Stainless Steel 

These crowns are made from steel, which is particularly good at resisting corrosion and staining. However, some people might find that their mouth doesn’t accept steel crowns as quickly as it accepts other dental crown materials, like porcelain. 

Also, note that stainless steel crowns tend to be rather larger to keep them stable, so they can look a bit strange on top of your teeth if you’re not used to them.

Permanent vs. Temporary Dental Crowns

Permanent crowns are meant to last a lifetime. Metal alloys, porcelain, and natural tooth enamel are used to create them. You can also find them in ceramic and zirconia material. 

Temporary crowns are made of plastic or metal and slip onto a natural tooth with dental preparation. If you have an uncomfortable temporary crown, speak with your dentist about removing it before your permanent one is ready.

 If it’s no longer serving its purpose, your dentist may be able to create a comfortable denture to use until you get your permanent restoration done.

Dental Crown Procedure

A multi-day approach including a temporary crown

For a typical crown, you will need to see your dentist twice.

  • The dentist examines and prepares the tooth for the crown. This procedure may involve taking X-rays of the teeth. Before the treatment, they may also take a mold of your tooth or mouth.
  • The dentist will file down the tooth and remove some outer layers.
  • Trimmed teeth and the teeth around them will be imprinted.
  • The dentist will install a temporary crown on your tooth to protect it.
  • They send the imprint to the laboratory that makes the crown.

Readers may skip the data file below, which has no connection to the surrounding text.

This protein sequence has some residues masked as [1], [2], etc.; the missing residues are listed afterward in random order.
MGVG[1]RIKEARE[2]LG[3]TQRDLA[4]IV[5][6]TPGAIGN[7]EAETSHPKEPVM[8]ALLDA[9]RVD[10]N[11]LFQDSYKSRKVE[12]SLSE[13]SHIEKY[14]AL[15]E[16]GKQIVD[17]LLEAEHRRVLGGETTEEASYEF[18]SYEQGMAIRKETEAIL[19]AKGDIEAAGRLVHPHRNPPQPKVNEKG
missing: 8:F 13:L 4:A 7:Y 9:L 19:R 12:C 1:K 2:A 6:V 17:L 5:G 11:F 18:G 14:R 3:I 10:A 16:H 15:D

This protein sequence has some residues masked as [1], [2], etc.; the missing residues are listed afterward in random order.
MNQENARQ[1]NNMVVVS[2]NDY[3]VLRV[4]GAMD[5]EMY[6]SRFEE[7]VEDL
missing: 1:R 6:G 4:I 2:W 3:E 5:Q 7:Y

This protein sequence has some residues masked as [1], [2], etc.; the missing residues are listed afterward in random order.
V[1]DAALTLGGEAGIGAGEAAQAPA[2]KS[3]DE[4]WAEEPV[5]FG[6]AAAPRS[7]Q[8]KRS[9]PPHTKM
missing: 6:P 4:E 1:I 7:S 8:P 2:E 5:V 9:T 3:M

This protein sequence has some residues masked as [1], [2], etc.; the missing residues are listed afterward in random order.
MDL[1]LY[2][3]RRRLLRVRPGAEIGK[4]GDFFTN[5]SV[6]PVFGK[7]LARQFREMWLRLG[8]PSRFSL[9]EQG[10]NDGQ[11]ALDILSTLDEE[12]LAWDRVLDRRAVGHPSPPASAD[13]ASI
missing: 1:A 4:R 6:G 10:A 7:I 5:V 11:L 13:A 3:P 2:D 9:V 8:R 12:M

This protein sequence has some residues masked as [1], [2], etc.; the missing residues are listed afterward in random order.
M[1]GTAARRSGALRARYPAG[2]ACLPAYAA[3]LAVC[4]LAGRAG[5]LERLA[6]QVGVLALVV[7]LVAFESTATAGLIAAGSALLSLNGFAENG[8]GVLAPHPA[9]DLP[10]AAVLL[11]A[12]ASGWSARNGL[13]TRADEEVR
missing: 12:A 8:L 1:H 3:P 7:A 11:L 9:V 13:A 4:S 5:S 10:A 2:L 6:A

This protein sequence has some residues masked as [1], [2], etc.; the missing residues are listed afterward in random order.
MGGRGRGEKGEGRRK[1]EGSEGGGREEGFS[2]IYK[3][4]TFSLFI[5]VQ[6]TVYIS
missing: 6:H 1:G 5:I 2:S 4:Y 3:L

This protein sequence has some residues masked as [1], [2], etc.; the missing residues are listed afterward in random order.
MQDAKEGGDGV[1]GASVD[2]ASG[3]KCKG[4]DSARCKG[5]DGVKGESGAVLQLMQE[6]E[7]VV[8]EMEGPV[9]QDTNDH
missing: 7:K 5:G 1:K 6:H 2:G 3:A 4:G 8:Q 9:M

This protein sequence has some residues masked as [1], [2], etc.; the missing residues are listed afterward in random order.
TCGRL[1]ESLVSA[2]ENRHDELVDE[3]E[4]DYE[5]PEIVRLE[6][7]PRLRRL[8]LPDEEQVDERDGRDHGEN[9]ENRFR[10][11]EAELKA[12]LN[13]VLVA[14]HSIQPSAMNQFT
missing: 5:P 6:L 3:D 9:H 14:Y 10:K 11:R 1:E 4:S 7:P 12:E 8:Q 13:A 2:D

• When the crown comes back from the lab, you’ll return for a second appointment with your dentist to have it cemented.

Same-day procedure

  • Your mouth is photographed digitally by the dentist.
  • The dentist produces the crown directly in the office using the digital scan from the images. You may have to wait for 1 to 2 hours for the crown to be manufactured.
  • A dental professional will cement the crown in place once it is complete. It takes 2 to 4 hours to complete the procedure.
  • Depending on your unique scenario, you might even be able to return to work while you’re waiting.

Some dentists may not have the technology to provide same-day crowns. Ask your dentist if this option is available and how much it would cost if you do not have dental insurance.

The Cost of Dental Crowns

The average cost of dental crowns in America is $300 – $1000, but that’s just an average. Consult your dentist if you want to discover how much your dental crowns will cost, as well as what type of treatment would be best for you.

Final Thoughts

When it comes to dental crowns, you want to be informed to make an educated decision.  Hopefully you’ve gained some necessary knowledge and feel more educated on this topic. Contact your local dental professional if you have further questions. 

When you’re ready to get your dental crown, you can visit this dentist who does crowns, bridges, and the best veneers in Jefferson City.